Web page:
Since the study is focused on the optimal interventional strategy for patients with LM-AMI in order to reduce the mortality and incidence of adverse events, the primary endpoint is a composite of all-cause mortality or recurrent MI at 30 days after PPCI.
Secondary endpoints include all-cause mortality, cardiac death, recurrent MI, and unplanned target vessel revascularization. The time frame and methods of data acquirement are shown in Table 2. All clinical events relating to endpoints are reported to and adjudicated by an independent clinical endpoints committee, which consists of five cardiologists not participating in this trial. The definitions of endpoints are clarified in Additional file 3: Table S2.
Data collection and management
Patients’ baseline characteristics are collected with case report forms (CRFs) during hospitalization at least 24 h after PPCI by investigators of each center. Angiographic data are recorded in the PCI procedure. According to the follow-up plan, patients are required to undergo recording of history and echocardiogram in each center at 1- and 12-month follow-up.
Data as outlined above will be collected with electronic CRFs by investigators and research coordinators and transferred to an encrypted online database operated by Zhongshan Hospital. The original CRFs and other records of data will be uploaded to the database. Data usage adheres to local laws and regulations of participating centers. Patient privacy is protected by restricting the access to dataset to relevant individuals—investigators, statistical analyzers, clinical research associates (CRAs), and representatives of the ethics committee—and replacement of the actual names in the documents with serial numbers. Representatives of participating centers are responsible for collecting data of enrolled patients in that center and uploading to the database. Angiographic and echocardiographic data are stored in CD-ROMs and sent to a core lab in Zhongshan Hospital, where the data are analyzed by specialists blinded to random allocation.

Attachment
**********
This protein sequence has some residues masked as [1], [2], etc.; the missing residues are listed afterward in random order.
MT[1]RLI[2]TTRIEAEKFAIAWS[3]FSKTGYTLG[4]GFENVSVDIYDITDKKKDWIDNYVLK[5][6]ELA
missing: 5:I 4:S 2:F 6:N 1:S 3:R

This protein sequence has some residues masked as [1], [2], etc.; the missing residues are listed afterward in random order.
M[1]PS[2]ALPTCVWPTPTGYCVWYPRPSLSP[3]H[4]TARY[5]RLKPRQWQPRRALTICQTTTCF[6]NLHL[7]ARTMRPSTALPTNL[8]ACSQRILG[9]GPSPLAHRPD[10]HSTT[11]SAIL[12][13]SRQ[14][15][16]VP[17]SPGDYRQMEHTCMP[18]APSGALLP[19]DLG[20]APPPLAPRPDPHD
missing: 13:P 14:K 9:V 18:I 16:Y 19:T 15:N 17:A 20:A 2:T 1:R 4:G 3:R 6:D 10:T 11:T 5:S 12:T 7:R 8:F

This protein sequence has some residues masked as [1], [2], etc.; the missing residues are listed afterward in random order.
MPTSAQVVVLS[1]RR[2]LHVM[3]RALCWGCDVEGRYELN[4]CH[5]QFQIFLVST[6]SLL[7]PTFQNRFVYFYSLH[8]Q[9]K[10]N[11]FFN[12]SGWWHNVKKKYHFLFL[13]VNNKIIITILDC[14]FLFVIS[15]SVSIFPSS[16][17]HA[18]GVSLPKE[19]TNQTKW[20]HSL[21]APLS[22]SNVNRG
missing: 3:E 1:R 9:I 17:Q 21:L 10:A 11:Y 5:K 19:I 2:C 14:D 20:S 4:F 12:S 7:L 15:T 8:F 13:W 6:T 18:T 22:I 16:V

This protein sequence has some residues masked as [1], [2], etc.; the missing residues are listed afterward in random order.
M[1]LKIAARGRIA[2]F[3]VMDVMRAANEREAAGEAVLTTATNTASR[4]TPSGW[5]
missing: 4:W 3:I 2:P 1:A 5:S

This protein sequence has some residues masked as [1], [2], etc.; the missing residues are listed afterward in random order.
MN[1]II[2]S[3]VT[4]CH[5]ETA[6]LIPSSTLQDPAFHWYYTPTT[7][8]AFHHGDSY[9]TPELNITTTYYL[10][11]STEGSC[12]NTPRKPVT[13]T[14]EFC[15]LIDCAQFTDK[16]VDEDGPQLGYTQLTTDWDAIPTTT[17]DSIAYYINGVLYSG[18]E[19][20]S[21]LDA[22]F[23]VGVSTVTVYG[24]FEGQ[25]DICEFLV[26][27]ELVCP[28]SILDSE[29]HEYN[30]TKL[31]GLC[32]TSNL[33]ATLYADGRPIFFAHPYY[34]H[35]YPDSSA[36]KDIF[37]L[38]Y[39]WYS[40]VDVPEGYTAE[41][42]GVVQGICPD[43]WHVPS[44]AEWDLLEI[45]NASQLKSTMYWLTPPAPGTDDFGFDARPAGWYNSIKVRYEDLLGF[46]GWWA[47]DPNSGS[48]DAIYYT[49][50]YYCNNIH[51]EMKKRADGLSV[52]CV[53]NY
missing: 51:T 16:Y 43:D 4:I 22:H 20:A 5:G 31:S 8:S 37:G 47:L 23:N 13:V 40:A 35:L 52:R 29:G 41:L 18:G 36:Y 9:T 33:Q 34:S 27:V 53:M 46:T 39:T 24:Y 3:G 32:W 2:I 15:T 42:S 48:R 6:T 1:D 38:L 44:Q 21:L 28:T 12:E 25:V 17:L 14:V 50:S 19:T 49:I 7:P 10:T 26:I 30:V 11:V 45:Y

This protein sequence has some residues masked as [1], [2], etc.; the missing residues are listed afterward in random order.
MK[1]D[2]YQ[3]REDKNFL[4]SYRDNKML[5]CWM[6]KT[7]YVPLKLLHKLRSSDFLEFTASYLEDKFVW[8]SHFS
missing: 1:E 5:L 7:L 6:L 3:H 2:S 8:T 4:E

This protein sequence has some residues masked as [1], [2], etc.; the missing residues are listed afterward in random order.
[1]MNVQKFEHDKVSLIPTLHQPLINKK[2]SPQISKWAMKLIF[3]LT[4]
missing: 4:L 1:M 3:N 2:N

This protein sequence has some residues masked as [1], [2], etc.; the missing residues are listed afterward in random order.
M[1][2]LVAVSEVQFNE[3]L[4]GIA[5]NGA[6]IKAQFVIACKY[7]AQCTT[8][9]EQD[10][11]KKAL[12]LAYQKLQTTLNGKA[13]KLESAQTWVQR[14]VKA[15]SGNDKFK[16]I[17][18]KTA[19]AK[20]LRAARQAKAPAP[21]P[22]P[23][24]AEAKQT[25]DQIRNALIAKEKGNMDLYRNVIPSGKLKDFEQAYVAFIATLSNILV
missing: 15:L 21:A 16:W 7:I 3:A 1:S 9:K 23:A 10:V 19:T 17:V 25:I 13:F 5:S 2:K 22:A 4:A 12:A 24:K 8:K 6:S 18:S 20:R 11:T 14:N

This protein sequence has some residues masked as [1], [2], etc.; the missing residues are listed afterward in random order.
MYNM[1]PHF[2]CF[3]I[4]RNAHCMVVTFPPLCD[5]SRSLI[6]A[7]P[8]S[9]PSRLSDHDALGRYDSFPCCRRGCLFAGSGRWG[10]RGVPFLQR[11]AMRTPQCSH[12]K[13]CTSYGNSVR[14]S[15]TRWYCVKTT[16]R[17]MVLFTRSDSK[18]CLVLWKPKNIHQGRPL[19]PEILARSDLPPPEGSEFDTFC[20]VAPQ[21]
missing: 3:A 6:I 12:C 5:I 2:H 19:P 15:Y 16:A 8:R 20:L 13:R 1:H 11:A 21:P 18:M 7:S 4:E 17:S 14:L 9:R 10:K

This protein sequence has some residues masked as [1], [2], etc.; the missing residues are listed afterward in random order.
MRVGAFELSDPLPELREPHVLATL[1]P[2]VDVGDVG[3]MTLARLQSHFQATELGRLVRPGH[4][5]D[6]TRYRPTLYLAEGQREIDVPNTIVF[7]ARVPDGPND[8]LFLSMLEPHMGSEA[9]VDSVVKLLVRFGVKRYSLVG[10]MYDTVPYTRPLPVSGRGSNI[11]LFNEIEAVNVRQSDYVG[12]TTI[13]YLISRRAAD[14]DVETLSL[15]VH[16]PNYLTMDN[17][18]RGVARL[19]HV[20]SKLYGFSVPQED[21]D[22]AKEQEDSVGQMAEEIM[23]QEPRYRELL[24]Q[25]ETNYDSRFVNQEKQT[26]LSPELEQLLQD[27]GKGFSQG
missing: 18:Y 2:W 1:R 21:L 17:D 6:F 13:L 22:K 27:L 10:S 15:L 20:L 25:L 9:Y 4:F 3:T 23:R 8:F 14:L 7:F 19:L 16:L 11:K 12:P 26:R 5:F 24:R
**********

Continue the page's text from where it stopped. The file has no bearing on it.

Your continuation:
Numerical data are summarized with means and standard deviations or medians with interquartile ranges depending on the distribution. Categorical data were described as proportions and percentages. Comparisons of numerical variables are conducted with the Student t test. Categorical variables and outcomes were compared by using the chi-squared test or Fisher exact test. All tests were two-tailed with a significant level of 0.05. Logistic regression is applied to adjust the significant variables in baseline data between the two groups and assess the outcomes presented with odds ratios and 95% confidence intervals. All data are analyzed by independent statisticians blinded to the random allocation using Stata version 14.0 and SAS version 9.4 (or higher versions of these programs).
The statistical analyses of primary and secondary outcomes will be conducted in both the intention-to-treat set and the per-protocol set. According to the intention-to-treat principle, all of these eligible patients who actually did not receive deferred stenting will still be included in the intention-to-treat analysis. In the per-protocol set, patients who undergo randomization but withdraw consent to participate or not treated according to the allocated procedure after randomization will be excluded from per-protocol statistical analyses.
An independent CRA will monitor the study process and verify protocol compliance every 6 months. The CRA has access to all documents in the database, including original medical history, images, and CRFs. Data correctness will be assessed and serious adverse events will be reported to the ethics committee of the particular center and Zhongshan Hospital. The ethics committee of Zhongshan Hospital has the authority to terminate the trial according to local laws or institutional regulations. The investigators should keep the participating centers, ethics committee, and the journal informed of any major protocol modifications.